Chile braces for tight presidential election

The centre-left alliance that has ruled Chile since the restoration of democracy in 1990 faces the possible loss of power going into Sunday’s first-round presidential election. The Concertacion, a coalition of Socialists and Christian- Democrats with two smaller parties, is facing a second-place finish and an uncertain fate in a potential run-off, despite the huge popularity of outgoing President Michelle Bachelet.

The coalition has become synonymous with power in the two decades since the end of the 1973-90 military dictatorship under General Augusto Pinochet.

Now fielding the lacklustre Senator Eduardo Frei, a former president from 1994-2000, Concertacion heads to the polls divided – for the first time in its history – by the independent candidacy of one of its own, the young, charismatic Marco Enriquez-Ominami.

The conservative camp is fielding multimillionaire Sebastian Pinera, 60, widely regarded as a strong candidate.

Sometimes derided as the Chilean Berlusconi, he owns a television channel among his holdings and ranks among the world’s 700 richest people. Critics have accused Pinera of seeking to mix business and politics.

Pre-election surveys peg Pinera’s support at 35-40 per cent, which would give him a solid lead in the first-round vote. But winning the presidency with an absolute majority looks out of reach, setting up a likely run-off with Frei, 67, who is drawing support of 25-30 per cent.

Enriquez-Ominani, 36, was polling around 20 per cent, according to opinion surveys, followed by communist candidate Jorge Arrate, 68, at 10 per cent.

None of the candidates can match Bachelet’s popularity.

The first Chilean woman ever to hold the presidency has an approval rating of almost 80 per cent as she approaches the end of her four-year mandate. Chilean law forbids immediate re-election, but observers think Bachelet will target a return in 2014.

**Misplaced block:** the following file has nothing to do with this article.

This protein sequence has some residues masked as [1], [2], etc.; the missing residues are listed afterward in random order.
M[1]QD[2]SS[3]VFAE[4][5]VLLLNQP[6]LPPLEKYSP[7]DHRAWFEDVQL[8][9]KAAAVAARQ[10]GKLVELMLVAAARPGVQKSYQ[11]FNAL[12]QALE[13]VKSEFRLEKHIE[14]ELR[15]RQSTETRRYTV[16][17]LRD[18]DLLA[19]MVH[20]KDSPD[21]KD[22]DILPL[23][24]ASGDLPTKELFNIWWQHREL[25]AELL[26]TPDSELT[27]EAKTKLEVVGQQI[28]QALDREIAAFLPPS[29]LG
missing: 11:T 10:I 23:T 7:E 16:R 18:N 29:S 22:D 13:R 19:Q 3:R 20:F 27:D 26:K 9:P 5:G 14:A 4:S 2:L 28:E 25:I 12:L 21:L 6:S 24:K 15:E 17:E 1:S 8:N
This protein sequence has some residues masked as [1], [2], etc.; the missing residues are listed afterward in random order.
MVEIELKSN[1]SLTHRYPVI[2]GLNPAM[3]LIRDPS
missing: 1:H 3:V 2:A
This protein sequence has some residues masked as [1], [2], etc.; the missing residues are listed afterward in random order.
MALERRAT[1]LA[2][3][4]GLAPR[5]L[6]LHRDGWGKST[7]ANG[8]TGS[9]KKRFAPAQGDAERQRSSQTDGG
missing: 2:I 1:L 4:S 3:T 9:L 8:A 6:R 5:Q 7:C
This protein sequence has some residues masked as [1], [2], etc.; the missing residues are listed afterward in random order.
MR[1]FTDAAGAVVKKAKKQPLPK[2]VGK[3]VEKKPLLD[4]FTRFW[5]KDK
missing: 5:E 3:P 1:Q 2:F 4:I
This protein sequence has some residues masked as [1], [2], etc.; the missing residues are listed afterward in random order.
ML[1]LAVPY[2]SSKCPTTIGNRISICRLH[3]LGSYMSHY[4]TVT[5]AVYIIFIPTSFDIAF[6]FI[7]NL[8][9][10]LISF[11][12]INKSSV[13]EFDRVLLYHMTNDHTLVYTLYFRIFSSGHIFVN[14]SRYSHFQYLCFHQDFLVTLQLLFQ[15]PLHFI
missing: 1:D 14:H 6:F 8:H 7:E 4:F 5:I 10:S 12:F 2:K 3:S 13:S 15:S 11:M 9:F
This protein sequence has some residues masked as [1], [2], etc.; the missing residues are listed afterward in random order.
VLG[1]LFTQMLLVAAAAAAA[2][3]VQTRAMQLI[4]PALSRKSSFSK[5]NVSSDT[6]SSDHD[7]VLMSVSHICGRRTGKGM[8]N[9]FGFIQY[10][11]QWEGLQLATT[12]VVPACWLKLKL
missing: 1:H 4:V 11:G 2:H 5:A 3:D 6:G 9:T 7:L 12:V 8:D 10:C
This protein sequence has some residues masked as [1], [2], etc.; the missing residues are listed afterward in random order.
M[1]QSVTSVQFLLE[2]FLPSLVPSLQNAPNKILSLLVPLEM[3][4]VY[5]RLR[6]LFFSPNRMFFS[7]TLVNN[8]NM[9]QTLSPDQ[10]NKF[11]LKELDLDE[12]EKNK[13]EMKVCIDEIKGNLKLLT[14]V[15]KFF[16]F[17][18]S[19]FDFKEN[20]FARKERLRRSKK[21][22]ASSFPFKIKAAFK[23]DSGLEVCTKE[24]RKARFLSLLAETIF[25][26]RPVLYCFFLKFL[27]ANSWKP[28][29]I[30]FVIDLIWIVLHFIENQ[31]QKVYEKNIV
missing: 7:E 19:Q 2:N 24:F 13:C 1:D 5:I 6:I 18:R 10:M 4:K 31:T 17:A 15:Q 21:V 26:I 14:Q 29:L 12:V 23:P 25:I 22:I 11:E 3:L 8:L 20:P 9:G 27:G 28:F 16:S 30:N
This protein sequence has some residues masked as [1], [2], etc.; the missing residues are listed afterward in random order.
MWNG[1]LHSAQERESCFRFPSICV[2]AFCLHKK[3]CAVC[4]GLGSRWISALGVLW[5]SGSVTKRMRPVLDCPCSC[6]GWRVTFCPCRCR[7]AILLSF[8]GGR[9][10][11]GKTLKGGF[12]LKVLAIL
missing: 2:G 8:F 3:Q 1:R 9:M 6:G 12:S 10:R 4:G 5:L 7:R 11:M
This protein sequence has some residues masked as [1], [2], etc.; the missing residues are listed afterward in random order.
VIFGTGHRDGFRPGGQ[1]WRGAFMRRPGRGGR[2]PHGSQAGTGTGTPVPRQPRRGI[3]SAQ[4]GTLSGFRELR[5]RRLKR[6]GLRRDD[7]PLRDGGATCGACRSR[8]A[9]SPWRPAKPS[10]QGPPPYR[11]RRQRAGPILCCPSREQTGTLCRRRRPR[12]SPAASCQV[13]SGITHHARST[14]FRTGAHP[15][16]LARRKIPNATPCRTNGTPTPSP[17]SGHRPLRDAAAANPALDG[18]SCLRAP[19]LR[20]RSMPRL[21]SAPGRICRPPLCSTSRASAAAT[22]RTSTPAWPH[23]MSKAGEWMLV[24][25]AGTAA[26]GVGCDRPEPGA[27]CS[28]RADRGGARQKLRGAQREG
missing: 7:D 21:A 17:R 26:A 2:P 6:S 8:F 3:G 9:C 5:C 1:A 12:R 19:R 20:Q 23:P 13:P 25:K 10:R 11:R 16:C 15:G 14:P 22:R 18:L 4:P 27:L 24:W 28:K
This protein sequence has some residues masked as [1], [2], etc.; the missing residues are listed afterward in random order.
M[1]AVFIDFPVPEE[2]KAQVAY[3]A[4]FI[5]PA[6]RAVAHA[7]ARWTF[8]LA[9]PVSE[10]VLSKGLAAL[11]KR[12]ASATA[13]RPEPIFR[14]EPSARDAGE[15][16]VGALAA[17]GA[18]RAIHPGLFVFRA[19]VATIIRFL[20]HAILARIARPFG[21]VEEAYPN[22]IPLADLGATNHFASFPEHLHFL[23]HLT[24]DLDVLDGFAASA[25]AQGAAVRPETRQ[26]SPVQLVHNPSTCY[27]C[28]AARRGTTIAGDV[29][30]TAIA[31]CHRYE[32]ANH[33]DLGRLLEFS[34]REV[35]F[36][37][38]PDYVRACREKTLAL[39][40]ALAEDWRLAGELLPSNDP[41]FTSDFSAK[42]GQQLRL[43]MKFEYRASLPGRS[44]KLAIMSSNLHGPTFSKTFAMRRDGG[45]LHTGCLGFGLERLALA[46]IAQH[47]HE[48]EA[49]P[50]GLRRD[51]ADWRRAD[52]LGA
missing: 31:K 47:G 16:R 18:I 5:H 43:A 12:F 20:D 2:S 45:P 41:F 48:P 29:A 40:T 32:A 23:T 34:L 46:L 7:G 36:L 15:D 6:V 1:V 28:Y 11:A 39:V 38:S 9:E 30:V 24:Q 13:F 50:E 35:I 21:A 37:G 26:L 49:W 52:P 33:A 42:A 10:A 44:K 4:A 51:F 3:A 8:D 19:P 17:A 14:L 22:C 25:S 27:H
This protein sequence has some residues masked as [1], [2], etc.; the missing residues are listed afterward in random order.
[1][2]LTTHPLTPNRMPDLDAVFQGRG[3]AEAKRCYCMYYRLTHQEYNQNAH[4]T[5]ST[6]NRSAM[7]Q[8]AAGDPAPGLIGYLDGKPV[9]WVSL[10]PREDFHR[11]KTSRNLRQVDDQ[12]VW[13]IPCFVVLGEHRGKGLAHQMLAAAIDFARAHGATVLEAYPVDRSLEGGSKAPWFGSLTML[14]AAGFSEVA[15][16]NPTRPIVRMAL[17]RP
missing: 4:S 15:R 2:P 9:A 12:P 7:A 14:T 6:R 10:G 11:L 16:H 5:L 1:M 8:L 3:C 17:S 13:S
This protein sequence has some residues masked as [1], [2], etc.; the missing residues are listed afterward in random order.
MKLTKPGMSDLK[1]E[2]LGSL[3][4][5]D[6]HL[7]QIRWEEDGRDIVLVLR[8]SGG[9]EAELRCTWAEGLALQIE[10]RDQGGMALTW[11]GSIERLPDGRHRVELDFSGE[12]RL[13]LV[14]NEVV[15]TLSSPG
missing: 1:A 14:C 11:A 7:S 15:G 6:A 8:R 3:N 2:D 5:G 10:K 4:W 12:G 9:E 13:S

In the face of the right’s chances of winning power, Arrate proposed an alliance with the Concertacion and Enriquez-Ominami, but the latter refused. When Frei failed to respond at all, Arrate compared him to a moai, the famous, mysterious stone heads on Chile’s Easter Island.

However, reports persist of secret negotiations for the three candidates to form a broad centre-left alliance ahead of the expected run-off.

The campaign has lacked dramatic differentiation on economic and foreign policy, with the main candidates promising to fight inequality, improve access to education, create new jobs and strive for better relations with neighbouring Bolivia and Peru.

Differences widen over Chile’s difficult history, particularly the issue of punishment for military and police officers implicated in human-rights abuses during the Pinochet dictatorship. Another bone of contention has been reform of the constitution, a Pinochet-era relic.

Pinera opposes both human-rights prosecutions and constitutional changes.

Unless one candidate wins a majority on Sunday, the top two finishers will contest a second round on January 17, followed by the inauguration of a new president for a four-year term on March 11.


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